Yes, on the sizing-detail page you can choose the regulation strategy of the turbine and the type of generator.
How does the regulation strategy affects my turbine?
There are different possibilities concerning the regulation strategy:
• Full Kaplan
• Semi Kaplan rotor
• Semi Kaplan stator
From the top to the bottom the equipment becomes cheaper while the efficiency at partial loads decreases, as you can see on the efficiency graph just below the sizing details.
What do we mean with Helix turbine?
A Helix turbine is a propeller turbine, in which the angle of the blades can not be adjusted. It is commonly used when discharge is quite constant because lack of regulation makes it not suitable when flow variation is frequent.
Since it is a quite simple machine, it is economically cheaper than a Kaplan turbine.
How does the choice of generator affects my turbine?
For small powers only asynchronous generator are available, while for high power only synchronous are adopted. In between the user can choose a synchronous or asynchronous generator, the first one being capable of reactive power control and a bit more efficient, while more expensive than the second one.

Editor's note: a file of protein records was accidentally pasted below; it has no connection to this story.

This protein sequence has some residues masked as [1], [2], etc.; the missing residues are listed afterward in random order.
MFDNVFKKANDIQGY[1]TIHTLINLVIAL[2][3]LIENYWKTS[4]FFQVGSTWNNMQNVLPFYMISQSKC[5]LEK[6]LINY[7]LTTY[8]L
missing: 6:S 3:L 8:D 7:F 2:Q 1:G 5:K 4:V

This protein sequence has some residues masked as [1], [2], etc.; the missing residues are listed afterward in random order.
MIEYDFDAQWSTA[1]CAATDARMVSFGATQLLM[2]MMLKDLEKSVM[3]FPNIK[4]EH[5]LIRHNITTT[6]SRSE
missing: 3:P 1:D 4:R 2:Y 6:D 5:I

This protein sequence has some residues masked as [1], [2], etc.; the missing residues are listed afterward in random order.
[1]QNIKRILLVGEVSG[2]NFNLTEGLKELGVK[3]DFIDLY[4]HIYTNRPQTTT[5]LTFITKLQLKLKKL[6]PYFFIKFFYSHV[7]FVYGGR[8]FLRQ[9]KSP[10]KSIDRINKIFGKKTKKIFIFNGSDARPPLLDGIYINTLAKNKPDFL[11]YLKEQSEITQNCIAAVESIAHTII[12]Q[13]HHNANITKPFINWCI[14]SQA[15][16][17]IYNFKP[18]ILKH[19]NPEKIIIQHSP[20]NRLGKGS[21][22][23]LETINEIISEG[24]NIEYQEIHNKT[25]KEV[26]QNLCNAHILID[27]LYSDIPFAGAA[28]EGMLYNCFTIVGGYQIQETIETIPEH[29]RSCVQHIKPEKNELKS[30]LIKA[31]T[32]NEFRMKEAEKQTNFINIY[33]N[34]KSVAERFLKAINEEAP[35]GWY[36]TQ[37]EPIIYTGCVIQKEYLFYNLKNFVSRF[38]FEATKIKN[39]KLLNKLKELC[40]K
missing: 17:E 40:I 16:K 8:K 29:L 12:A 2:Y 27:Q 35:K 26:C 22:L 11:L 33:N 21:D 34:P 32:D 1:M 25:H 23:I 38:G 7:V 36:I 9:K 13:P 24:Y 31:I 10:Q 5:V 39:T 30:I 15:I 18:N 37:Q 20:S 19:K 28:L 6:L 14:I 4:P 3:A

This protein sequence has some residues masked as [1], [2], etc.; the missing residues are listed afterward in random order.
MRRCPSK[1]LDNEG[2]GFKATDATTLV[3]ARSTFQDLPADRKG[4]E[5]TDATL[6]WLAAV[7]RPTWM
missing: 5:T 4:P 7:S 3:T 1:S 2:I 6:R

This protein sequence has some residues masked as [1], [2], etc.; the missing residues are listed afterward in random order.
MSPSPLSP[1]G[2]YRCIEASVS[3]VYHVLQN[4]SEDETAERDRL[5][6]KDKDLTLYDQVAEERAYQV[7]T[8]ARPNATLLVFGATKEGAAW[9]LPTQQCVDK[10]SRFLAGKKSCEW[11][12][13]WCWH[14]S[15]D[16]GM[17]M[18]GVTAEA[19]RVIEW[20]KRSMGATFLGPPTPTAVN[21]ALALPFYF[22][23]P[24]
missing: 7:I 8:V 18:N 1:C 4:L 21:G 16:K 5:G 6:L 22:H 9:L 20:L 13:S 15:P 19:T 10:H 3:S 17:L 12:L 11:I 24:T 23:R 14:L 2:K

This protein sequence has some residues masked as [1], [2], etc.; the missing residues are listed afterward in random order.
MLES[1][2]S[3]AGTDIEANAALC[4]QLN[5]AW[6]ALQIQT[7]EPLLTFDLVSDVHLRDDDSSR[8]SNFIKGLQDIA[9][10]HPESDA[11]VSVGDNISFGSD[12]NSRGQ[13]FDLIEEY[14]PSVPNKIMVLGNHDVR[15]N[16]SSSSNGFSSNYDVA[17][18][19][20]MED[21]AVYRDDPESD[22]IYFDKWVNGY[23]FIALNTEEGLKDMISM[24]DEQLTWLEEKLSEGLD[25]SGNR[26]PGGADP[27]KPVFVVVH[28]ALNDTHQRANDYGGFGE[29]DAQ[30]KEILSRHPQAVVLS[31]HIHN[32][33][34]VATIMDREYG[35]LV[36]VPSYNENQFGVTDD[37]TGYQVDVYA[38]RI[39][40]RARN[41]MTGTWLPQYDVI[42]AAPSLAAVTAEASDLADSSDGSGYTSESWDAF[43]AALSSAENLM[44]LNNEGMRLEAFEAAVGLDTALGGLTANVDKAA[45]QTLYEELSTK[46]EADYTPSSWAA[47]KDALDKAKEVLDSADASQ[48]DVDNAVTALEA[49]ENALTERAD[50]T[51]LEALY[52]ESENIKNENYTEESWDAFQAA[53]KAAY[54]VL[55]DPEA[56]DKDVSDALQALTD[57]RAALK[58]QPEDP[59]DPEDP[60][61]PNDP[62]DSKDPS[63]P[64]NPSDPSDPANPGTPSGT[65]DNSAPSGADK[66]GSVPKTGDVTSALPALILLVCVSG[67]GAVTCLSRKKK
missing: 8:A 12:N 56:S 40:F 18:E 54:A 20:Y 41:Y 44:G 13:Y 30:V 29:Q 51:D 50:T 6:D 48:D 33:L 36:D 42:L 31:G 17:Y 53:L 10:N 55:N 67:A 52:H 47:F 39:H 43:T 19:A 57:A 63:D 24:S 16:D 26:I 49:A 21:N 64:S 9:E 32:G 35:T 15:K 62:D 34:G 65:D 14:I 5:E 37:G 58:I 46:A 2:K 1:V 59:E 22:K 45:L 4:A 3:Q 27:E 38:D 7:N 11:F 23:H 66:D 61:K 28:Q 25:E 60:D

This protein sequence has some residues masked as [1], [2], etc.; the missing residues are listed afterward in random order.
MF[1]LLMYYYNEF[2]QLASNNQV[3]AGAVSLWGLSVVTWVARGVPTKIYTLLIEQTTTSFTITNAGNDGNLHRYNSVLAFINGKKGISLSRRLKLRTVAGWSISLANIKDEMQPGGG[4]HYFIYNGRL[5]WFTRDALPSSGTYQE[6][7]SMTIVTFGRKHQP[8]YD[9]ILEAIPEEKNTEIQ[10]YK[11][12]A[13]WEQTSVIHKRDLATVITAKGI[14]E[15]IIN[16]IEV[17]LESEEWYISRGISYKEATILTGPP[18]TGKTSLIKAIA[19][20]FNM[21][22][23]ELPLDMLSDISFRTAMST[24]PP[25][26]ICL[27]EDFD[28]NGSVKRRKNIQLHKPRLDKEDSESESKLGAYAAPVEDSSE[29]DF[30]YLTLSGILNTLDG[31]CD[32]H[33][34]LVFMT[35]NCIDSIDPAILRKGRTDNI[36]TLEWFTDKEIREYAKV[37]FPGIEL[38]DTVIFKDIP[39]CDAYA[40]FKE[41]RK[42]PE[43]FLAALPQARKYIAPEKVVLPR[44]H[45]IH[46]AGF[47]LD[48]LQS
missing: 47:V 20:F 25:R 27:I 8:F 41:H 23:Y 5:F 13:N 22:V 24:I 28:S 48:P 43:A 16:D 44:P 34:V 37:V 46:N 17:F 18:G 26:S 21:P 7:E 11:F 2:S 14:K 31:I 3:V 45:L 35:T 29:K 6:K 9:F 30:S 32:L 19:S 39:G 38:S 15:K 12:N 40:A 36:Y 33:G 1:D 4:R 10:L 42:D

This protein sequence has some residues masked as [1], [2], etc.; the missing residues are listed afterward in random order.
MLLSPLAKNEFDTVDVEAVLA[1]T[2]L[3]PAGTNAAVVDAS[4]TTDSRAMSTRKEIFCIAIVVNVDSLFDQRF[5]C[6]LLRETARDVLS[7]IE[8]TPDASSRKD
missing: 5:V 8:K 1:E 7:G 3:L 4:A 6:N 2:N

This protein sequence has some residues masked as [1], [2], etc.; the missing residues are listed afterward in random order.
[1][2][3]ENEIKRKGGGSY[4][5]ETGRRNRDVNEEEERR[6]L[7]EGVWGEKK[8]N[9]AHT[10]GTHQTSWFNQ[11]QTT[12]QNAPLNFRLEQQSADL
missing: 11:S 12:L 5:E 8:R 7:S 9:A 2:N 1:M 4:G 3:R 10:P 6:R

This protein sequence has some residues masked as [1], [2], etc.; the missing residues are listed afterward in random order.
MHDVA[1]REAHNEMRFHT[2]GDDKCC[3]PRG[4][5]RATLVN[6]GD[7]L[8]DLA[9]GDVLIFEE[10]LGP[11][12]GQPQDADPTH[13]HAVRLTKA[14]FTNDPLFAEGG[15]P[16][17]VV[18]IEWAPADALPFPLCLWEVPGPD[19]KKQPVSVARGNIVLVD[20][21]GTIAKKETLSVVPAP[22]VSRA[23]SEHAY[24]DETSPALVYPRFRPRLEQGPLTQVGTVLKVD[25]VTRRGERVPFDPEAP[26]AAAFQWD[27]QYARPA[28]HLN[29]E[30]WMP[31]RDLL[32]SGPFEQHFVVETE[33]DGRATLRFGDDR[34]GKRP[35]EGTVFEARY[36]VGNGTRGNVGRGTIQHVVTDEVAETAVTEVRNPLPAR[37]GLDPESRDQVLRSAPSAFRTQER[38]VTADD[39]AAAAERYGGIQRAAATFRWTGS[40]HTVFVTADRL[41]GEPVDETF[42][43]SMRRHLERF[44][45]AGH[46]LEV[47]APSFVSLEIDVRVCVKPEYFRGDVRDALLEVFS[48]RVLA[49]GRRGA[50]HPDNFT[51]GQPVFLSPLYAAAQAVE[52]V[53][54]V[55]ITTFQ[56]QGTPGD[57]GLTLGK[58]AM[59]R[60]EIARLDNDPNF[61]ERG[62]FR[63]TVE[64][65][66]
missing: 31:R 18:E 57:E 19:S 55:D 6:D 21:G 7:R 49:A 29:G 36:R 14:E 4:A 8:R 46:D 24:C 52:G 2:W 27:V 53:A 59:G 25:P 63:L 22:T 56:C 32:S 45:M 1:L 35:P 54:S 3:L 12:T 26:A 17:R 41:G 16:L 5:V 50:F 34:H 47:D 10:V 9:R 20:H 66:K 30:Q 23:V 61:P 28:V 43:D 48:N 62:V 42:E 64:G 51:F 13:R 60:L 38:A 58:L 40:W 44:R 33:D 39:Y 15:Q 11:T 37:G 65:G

What is an Archimedean Screw Generator (ASG)?
An ASG is a positive displacement machine, which consists of a rotor in the shape of an Archimedean screw rotating in a semicircular trough. By filling the buckets of the screw, incoming water provides a tangential force, thus a torque, on the shaft of the turbine.
Thanks to its robust design, cheap construction, good efficiency, and tolerance to floating object transit, the ASG is a good solution for low heads and medium discharges.
When to use an ASG?